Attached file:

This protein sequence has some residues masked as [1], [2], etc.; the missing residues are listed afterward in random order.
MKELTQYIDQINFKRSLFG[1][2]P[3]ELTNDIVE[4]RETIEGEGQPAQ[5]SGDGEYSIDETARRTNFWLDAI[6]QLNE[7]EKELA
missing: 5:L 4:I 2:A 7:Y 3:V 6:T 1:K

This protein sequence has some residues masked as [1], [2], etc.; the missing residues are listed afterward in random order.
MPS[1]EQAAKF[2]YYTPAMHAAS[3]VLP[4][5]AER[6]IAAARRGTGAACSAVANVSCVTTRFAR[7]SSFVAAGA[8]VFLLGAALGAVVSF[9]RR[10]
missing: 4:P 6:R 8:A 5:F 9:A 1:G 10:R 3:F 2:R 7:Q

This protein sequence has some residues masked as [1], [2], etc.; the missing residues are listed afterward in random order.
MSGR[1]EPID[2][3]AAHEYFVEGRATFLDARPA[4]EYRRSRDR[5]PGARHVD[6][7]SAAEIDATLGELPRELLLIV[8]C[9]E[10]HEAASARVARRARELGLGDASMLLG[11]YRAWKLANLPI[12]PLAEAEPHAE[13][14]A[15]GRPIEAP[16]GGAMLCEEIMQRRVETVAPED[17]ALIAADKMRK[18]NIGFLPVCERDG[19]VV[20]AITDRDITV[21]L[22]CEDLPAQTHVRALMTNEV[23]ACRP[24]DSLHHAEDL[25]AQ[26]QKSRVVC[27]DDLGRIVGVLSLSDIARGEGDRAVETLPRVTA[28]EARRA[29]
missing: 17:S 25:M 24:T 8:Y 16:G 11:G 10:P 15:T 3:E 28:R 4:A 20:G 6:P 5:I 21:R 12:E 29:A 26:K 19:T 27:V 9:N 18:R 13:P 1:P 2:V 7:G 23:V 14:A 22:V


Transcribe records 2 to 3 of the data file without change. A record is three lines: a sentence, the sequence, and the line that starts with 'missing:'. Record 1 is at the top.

This protein sequence has some residues masked as [1], [2], etc.; the missing residues are listed afterward in random order.
MPS[1]EQAAKF[2]YYTPAMHAAS[3]VLP[4][5]AER[6]IAAARRGTGAACSAVANVSCVTTRFAR[7]SSFVAAGA[8]VFLLGAALGAVVSF[9]RR[10]
missing: 4:P 6:R 8:A 5:F 9:A 1:G 10:R 3:F 2:R 7:Q

This protein sequence has some residues masked as [1], [2], etc.; the missing residues are listed afterward in random order.
MSGR[1]EPID[2][3]AAHEYFVEGRATFLDARPA[4]EYRRSRDR[5]PGARHVD[6][7]SAAEIDATLGELPRELLLIV[8]C[9]E[10]HEAASARVARRARELGLGDASMLLG[11]YRAWKLANLPI[12]PLAEAEPHAE[13][14]A[15]GRPIEAP[16]GGAMLCEEIMQRRVETVAPED[17]ALIAADKMRK[18]NIGFLPVCERDG[19]VV[20]AITDRDITV[21]L[22]CEDLPAQTHVRALMTNEV[23]ACRP[24]DSLHHAEDL[25]AQ[26]QKSRVVC[27]DDLGRIVGVLSLSDIARGEGDRAVETLPRVTA[28]EARRA[29]
missing: 17:S 25:M 24:T 8:Y 16:G 11:G 10:P 15:T 3:E 28:R 4:A 20:G 6:P 5:I 21:R 12:E 29:A 26:K 19:T 27:V 9:N 18:R 13:P 1:P 2:V 7:G 23:V 14:A 22:V